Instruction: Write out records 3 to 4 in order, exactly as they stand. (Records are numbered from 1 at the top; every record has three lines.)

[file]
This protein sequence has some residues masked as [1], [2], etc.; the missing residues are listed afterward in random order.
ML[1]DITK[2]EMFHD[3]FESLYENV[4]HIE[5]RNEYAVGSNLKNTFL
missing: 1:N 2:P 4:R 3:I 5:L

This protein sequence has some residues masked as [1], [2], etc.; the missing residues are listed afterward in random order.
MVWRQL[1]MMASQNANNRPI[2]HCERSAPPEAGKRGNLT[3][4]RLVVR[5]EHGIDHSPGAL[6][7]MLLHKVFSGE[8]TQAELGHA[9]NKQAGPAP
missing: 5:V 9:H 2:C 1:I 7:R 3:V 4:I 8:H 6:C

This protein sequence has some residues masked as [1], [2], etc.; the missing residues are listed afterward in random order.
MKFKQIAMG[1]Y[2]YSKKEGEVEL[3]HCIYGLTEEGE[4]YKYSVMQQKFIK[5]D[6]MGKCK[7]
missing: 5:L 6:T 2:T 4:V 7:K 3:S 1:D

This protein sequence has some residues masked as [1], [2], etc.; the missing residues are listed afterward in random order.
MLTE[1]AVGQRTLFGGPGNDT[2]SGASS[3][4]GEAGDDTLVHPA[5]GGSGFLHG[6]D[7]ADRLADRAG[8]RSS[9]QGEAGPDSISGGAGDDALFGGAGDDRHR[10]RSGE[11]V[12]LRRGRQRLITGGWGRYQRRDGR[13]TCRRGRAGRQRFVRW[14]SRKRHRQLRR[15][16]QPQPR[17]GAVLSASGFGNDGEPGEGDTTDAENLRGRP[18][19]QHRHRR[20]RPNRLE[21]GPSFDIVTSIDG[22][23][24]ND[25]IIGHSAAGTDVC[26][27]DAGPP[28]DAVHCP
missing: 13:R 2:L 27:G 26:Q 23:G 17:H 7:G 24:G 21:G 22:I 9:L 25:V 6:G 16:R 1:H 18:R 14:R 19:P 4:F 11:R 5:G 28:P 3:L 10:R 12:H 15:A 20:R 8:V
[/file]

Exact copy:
This protein sequence has some residues masked as [1], [2], etc.; the missing residues are listed afterward in random order.
MKFKQIAMG[1]Y[2]YSKKEGEVEL[3]HCIYGLTEEGE[4]YKYSVMQQKFIK[5]D[6]MGKCK[7]
missing: 5:L 6:T 2:T 4:V 7:K 3:S 1:D

This protein sequence has some residues masked as [1], [2], etc.; the missing residues are listed afterward in random order.
MLTE[1]AVGQRTLFGGPGNDT[2]SGASS[3][4]GEAGDDTLVHPA[5]GGSGFLHG[6]D[7]ADRLADRAG[8]RSS[9]QGEAGPDSISGGAGDDALFGGAGDDRHR[10]RSGE[11]V[12]LRRGRQRLITGGWGRYQRRDGR[13]TCRRGRAGRQRFVRW[14]SRKRHRQLRR[15][16]QPQPR[17]GAVLSASGFGNDGEPGEGDTTDAENLRGRP[18][19]QHRHRR[20]RPNRLE[21]GPSFDIVTSIDG[22][23][24]ND[25]IIGHSAAGTDVC[26][27]DAGPP[28]DAVHCP
missing: 13:R 2:L 27:G 26:Q 23:G 17:H 7:G 24:G 21:G 22:I 9:L 25:V 6:G 16:R 1:H 18:R 14:R 19:P 4:F 11:R 5:G 28:P 3:L 10:R 12:H 15:A 20:R 8:V